The onset of drought conditions in the North Island has seen economic confidence plummet in many regions, according to a Westpac McDermott Miller survey.
The bank said economic confidence hit multi-year lows in Northland, Waikato, and Gisborne/Hawke's Bay, and fell sharply in the Taranaki/Manawatu-Wanganui region.
Outside these regions, economic confidence was mostly little-changed from three months ago.
The survey, which was conducted between March 1-10, had a sample size of 1582.
In Northland, economic confidence plummeted from already low levels, as dry weather hit an economy which was only just emerging from the after-effects of previous droughts.
The last time economic confidence fell to similar levels in the region was in late 2010 - another drought year, Westpac said.
Economic confidence in Auckland lost some of its recent shine. Even so, Auckland remained the second most optimistic region in the country after Canterbury.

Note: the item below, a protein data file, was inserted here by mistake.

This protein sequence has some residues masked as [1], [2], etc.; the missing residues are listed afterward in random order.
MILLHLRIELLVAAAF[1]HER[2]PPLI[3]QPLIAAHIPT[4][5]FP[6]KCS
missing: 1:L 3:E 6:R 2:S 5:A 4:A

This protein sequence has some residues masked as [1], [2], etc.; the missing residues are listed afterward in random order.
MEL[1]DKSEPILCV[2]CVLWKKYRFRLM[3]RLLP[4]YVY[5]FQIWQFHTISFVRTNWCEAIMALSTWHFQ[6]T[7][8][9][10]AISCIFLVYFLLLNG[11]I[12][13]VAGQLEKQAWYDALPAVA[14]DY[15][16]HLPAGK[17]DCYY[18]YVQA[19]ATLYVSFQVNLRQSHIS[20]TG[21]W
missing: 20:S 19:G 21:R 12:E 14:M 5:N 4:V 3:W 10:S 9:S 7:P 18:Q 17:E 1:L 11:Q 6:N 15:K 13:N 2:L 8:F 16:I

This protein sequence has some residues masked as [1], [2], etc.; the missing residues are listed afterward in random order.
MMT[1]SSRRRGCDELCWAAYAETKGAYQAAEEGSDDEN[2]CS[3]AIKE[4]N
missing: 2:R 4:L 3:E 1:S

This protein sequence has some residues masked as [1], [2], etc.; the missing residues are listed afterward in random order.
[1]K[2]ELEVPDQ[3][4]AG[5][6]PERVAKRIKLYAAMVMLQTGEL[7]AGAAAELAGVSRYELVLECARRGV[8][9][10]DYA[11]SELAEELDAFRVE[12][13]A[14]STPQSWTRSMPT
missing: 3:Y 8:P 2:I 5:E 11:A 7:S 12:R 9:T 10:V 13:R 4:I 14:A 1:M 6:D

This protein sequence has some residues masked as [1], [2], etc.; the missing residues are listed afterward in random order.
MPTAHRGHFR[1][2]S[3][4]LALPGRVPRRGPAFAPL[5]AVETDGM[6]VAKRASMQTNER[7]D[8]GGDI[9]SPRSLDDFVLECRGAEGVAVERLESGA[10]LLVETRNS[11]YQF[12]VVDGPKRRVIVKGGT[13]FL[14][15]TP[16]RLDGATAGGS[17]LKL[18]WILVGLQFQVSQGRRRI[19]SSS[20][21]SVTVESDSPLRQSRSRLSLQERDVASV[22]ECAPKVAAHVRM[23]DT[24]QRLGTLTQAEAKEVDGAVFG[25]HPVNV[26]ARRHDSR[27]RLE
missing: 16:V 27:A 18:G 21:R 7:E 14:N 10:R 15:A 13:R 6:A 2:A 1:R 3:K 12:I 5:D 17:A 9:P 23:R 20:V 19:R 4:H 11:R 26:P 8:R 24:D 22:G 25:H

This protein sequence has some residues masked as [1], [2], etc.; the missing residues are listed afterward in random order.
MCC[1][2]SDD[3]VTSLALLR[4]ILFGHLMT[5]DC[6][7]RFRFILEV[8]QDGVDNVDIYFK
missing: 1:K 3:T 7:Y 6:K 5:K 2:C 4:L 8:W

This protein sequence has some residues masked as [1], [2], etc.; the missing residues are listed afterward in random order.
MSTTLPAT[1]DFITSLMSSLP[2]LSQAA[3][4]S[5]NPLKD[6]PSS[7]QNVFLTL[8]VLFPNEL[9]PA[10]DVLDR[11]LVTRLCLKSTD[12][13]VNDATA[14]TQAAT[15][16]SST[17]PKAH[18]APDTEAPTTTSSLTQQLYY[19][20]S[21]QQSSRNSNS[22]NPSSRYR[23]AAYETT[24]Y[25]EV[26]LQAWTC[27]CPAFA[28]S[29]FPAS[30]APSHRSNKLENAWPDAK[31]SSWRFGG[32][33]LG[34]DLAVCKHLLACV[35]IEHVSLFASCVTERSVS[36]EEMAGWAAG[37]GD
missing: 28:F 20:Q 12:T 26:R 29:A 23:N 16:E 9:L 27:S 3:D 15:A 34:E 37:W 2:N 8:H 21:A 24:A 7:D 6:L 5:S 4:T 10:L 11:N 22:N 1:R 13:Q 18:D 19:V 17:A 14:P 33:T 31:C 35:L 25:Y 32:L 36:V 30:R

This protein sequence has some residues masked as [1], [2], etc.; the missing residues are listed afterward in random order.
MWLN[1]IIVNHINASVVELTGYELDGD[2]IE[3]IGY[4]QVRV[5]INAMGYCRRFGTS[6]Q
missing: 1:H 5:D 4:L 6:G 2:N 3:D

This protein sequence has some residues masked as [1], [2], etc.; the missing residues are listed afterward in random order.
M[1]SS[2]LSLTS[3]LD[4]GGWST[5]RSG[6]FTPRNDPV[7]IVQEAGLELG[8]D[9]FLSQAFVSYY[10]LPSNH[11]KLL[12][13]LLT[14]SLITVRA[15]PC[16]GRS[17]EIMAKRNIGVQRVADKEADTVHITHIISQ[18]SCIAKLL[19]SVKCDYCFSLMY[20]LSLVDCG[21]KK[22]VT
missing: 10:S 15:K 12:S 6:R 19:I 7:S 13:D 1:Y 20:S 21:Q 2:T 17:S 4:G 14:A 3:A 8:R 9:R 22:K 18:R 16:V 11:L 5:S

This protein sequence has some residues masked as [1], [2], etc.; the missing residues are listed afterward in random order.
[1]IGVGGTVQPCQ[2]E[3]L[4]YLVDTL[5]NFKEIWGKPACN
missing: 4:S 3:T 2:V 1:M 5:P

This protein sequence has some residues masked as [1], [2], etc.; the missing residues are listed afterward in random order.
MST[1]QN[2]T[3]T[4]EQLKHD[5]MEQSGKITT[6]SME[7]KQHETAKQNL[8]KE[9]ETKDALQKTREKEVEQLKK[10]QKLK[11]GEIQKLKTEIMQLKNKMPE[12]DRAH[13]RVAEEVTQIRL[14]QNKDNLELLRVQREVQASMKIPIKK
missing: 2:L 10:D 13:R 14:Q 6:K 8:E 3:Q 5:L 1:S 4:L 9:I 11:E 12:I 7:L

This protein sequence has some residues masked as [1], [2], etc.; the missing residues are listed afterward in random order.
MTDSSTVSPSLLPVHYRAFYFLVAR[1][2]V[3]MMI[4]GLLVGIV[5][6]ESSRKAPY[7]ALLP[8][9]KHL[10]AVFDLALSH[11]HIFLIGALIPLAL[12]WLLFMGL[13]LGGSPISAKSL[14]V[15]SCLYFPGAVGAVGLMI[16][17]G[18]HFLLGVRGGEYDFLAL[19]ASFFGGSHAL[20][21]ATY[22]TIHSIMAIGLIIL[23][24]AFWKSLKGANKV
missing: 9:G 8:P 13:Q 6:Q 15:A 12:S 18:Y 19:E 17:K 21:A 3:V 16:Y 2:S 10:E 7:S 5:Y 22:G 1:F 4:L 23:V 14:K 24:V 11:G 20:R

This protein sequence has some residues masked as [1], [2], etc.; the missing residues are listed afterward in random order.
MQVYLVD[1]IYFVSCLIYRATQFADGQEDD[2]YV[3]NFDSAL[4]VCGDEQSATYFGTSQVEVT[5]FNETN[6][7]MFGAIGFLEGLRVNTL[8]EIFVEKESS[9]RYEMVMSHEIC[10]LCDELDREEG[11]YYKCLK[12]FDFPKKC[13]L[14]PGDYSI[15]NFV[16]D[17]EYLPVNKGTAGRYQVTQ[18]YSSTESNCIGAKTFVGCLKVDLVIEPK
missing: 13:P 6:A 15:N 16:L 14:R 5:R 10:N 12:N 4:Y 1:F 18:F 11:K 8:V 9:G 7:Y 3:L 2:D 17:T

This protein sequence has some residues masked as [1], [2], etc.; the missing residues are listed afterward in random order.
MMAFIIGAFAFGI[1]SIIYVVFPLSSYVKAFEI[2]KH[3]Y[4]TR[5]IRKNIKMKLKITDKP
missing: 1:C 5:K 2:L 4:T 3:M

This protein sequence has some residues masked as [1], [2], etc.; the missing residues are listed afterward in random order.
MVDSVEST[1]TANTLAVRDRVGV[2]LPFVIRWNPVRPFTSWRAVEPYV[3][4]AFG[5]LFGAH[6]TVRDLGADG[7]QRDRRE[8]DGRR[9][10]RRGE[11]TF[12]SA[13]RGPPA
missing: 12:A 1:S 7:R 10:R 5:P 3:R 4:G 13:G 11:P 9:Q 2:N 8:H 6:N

In Waikato, responsible for about 48 per cent of New Zealand's dairy production, the mood turned for the worse, with confidence falling to its lowest level since March, 2009. The region is now the second-most pessimistic in the country after Northland.
"Drought has clearly hit local [Waikato] dairy farmers hard, with rising global prices providing little in the way of immediate comfort." Westpac said in a commentary.
In the Bay of Plenty, confidence remained weak but had improved marginally over the past three months. The Bay of Plenty economy continued to face a range of other challenges, including the Psa blight, which has devastated kiwifruit farmers, high unemployment, and the high New Zealand dollar.
In Gisborne/Hawke's Bay, confidence plunged back into pessimism as dry weather hit farmers hard. Economic confidence is now the lowest since late 2008.
Three months ago, the Taranaki/Manawatu-Wanganui enjoyed one of the highest levels of economic optimism in the country. Drought has now eroded much of that lead, with only Waikato suffering a bigger decline in economic confidence, Westpac said.
Economic confidence in Wellington remained pessimistic, but has improved for the third time in a row. In the far south, Southlanders' economic confidence saw by far the biggest lift of any region, rising from deep pessimism back to cautious optimism. Southland has enjoyed good growing conditions and was benefiting from the surge in dairy prices.